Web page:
Cuba’s illogical Transparency and Access to Information Law

Cuba’s illogical Transparency and Access to Information Law

Published on 15 Dec 2023

Restricting rights in their legislative "guarantee".

As the Cuban regime prepares to approve in December its restrictive Law on Transparency and Access to Information, Cuban civil society reactivates the campaign #TenemosDerechoASaber (WeHaveTheRightToKnow).


The Legislative Observatory of Cuba pointed out that, although in December Cuba could cease to be one of the few countries in Latin America without a law on access to information of a public nature, the Law on Social Communication continues to represent an obstacle to the exercise of that right on the island.


In a document published on its web page, the Observatory recalled that the Law of Transparency and Access to Information, approved in May but not yet published in the Official Gazette of the Republic of Cuba, “does not recognize the legal personality of the independent press media”.


The organization stressed that the regime’s “popular consultation” on said Law does not mean that the criteria of the citizenry will be taken into account, and that despite its approval, it will be the Ministry of the Interior (MININT) that will decide what Cubans can know.


What the Law says


Like the Regional Alliance for Freedom of Expression and Information, the Observatory criticized that the draft bill contains a restrictive concept of what constitutes public information.


It also highlighted “the lack of explicit recognition of the obligation of active transparency of all information related to the assets of public officials, the procedures for the political participation of citizens and the ways to access public data and data of general interest”.


In addition to the above, there are other factors in the Cuban political and legal context. Among these is the approval on May 26, 2023 of a Social Communication Law, not yet published in the Official Gazette of the Republic of Cuba, which does not recognize the legal personality of the independent press media.


To this must be added the criminalization of journalism carried out by such media since the entry into force of normative provisions such as the Penal Code and Decree Laws No. 35 and 370, as well as the elements indicated in the draft bill on Transparency and Access to Public Information.


Diario de Cuba’s lawyer, Edel Gonzalez Jimenez, called attention to the fact that both decree laws were approved on schedule, according to the legislative chronogram set in June. Other norms that were included in the schedule from 2019 have not yet been approved.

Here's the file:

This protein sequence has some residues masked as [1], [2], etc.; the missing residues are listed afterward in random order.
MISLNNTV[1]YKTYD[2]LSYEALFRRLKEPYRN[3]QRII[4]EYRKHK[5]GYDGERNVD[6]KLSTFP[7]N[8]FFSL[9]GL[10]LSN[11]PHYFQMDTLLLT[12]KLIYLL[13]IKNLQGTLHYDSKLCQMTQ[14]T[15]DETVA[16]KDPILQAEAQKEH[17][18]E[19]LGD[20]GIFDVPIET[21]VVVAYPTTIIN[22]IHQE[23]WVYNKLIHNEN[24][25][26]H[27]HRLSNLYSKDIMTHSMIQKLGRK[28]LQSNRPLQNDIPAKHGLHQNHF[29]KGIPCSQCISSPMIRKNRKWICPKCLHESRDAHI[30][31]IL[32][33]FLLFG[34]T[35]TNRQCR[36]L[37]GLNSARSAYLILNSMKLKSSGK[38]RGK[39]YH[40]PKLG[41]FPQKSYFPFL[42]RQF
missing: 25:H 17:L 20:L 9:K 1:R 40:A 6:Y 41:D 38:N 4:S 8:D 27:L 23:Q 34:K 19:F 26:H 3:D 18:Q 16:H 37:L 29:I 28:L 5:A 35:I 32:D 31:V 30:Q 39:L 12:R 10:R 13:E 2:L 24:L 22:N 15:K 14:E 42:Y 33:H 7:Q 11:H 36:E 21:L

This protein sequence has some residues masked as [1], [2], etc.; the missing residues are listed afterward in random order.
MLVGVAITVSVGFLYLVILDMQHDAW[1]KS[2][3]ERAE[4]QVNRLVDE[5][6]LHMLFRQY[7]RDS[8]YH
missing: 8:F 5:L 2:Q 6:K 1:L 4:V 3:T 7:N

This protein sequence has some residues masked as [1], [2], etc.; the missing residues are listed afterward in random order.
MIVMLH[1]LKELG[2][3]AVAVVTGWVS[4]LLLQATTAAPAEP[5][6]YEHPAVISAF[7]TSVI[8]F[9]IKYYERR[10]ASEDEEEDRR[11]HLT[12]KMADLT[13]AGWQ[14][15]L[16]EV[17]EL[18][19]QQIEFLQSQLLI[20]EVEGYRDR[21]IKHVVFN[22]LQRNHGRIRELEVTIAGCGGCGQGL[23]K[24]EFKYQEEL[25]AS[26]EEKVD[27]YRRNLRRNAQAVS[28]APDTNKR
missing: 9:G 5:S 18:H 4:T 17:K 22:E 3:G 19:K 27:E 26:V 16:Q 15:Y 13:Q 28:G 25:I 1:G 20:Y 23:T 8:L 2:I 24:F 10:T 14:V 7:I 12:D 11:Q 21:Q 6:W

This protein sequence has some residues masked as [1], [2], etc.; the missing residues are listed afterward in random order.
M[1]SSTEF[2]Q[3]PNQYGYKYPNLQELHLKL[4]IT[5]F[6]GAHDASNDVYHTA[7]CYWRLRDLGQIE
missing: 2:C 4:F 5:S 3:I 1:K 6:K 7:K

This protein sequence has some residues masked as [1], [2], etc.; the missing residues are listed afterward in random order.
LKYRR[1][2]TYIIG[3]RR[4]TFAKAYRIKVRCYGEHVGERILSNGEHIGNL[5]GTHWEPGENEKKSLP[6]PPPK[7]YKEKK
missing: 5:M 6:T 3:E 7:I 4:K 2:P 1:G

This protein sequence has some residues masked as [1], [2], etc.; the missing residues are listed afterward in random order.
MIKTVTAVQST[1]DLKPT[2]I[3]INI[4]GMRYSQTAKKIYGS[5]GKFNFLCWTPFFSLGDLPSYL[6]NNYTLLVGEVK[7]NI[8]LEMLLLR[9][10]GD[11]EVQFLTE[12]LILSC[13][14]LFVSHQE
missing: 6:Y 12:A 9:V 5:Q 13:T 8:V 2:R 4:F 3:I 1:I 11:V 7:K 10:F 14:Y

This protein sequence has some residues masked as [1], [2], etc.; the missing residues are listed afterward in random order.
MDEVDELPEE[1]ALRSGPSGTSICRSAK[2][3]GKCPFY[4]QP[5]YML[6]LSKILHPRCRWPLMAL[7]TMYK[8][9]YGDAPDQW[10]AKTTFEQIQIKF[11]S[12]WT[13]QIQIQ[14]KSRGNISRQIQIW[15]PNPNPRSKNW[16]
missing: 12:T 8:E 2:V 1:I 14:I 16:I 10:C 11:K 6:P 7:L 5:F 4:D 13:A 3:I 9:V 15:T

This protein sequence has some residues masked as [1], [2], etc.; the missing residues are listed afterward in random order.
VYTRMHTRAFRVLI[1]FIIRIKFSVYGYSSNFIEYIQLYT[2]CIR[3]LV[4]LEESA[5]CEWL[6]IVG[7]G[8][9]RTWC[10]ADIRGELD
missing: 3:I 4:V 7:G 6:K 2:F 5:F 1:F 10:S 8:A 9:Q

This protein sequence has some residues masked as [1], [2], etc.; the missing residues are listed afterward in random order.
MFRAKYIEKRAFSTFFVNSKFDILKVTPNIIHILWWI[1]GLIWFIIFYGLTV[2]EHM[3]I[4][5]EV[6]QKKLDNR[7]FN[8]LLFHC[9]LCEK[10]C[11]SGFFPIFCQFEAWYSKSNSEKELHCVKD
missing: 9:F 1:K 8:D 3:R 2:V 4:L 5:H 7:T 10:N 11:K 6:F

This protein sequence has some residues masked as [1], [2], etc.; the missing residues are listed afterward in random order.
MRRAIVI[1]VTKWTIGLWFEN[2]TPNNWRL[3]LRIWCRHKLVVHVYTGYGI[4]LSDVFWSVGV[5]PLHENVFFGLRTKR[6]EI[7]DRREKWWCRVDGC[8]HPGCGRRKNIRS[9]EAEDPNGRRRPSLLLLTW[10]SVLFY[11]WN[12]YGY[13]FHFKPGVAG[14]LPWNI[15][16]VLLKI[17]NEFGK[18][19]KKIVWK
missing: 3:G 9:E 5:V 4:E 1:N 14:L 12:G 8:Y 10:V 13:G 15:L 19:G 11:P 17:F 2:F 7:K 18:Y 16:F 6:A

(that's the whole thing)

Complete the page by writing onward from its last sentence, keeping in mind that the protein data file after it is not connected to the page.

“The political leadership of the country conceives the issue as a priority, not so the development and delivery of freedoms and individual rights denied and postponed,” said the jurist. Examples of the above are the norm that should regulate the constitutional rights to demonstrate and assemble peacefully, and to housing.


“The norm is a way of perfecting and updating old mechanisms that severely affect the scope of the right to information that Article 53 of the Constitution claims to recognize to citizens,” Gonzalez Jimenez points out.


MININT’s superpowers to censor


According to the information received from Cuba, the MININT continues to have the powers to dictate norms and procedures in matters of Security and Protection of Official Information; to carry out inspections, audits and controls of the Security and Protection of Official Information, including Cryptography and Computer Security. Also to promote the training of qualified personnel and the development of science and technology in the field of Security and Protection to Official Information, Computer Security and Cryptography.


“These super powers are the ones that actually impede the essential part or content of the rights of access to information, disclosure, criticism or opinion of Cubans, given that what is not classified as secret or limited for society is short or small. The Government and its agencies are tied hand and foot to the interests of the MININT”, explains González Jiménez.


“The MININT is the one that has the control and monopoly of the data and information that must be classified in Cuba. In fact, if any information has to be classified and is not encrypted, there are fines for the officials in charge of these departments.”


The jurist pointed out that, although all countries have regulations for classifying information, “this process is minimal or exceptional, since they fully comply with the principle of maximum disclosure. In Cuba, although the draft Law on Transparency and Access to Information recognizes this principle, such recognition is pure letter.”


#TenemosDerechoASaber: the citizen campaign


The social media campaign under the hashtag #TenemosDerechoASaber is an initiative promoted by Alianza Regional, a network of 17 NGOs in 15 countries in the Americas that work regionally to improve and guarantee access to information and freedom of expression.


With this campaign, the Regional Alliance seeks to make visible the realities of Cuba in terms of access to information and the restrictions that exist despite the new law that the regime seeks to promote.


“#TenemosDerechoASaber is a campaign to spread the right to be informed and to know, among Cuban citizens,” says the Alliance in a message on its X account.


“Considering that access to public information is a “key-right” (it can help citizens to demand other rights with greater certainty and justification), Cuban media and projects have joined together in coordination with the Regional Alliance for Freedom of Expression and Information to present a joint campaign in favor of the right of access to public information,” reads the campaign’s web page.


For more information on socio-political manipulation on social media you can follow us on all as @ProBoxVE.

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